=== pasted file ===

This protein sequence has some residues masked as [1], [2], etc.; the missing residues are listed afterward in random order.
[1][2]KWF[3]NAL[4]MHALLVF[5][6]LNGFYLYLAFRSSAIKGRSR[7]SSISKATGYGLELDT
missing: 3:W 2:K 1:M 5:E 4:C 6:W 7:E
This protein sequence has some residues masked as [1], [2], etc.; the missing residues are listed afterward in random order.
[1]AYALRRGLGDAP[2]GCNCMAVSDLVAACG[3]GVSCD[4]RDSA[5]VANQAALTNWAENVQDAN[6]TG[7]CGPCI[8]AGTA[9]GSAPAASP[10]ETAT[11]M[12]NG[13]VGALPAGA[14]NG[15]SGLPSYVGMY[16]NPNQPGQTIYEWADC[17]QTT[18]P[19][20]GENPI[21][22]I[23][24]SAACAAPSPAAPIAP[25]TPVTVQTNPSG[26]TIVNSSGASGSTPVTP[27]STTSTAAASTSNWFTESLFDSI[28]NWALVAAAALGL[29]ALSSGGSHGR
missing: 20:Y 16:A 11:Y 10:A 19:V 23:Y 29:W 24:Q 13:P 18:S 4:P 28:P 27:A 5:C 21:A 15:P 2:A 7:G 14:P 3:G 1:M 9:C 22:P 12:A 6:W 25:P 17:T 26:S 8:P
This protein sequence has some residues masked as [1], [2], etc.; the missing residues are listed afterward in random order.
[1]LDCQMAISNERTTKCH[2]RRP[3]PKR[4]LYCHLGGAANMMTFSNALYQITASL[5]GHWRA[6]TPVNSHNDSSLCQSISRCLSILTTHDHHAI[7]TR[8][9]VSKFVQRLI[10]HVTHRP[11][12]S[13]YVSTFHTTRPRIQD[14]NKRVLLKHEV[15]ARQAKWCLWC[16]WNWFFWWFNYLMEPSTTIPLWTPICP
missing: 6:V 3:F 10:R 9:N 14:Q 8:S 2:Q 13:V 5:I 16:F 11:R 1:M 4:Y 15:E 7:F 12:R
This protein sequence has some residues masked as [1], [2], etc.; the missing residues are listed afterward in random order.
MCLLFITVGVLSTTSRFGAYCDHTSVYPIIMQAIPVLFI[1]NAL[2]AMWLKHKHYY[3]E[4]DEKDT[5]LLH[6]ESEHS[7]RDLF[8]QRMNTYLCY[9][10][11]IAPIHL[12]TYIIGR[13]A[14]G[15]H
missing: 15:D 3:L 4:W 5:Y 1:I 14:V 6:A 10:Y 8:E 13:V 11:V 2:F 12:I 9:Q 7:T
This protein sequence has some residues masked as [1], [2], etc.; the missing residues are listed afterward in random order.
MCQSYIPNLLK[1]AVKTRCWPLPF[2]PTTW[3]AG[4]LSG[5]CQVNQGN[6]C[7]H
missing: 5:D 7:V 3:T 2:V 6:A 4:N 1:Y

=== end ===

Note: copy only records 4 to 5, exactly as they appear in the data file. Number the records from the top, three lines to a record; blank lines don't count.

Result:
This protein sequence has some residues masked as [1], [2], etc.; the missing residues are listed afterward in random order.
MCLLFITVGVLSTTSRFGAYCDHTSVYPIIMQAIPVLFI[1]NAL[2]AMWLKHKHYY[3]E[4]DEKDT[5]LLH[6]ESEHS[7]RDLF[8]QRMNTYLCY[9][10][11]IAPIHL[12]TYIIGR[13]A[14]G[15]H
missing: 15:D 3:L 4:W 5:Y 1:I 14:V 6:A 10:Y 8:E 13:V 11:V 2:F 12:I 9:Q 7:T
This protein sequence has some residues masked as [1], [2], etc.; the missing residues are listed afterward in random order.
MCQSYIPNLLK[1]AVKTRCWPLPF[2]PTTW[3]AG[4]LSG[5]CQVNQGN[6]C[7]H
missing: 5:D 7:V 3:T 2:V 6:A 4:N 1:Y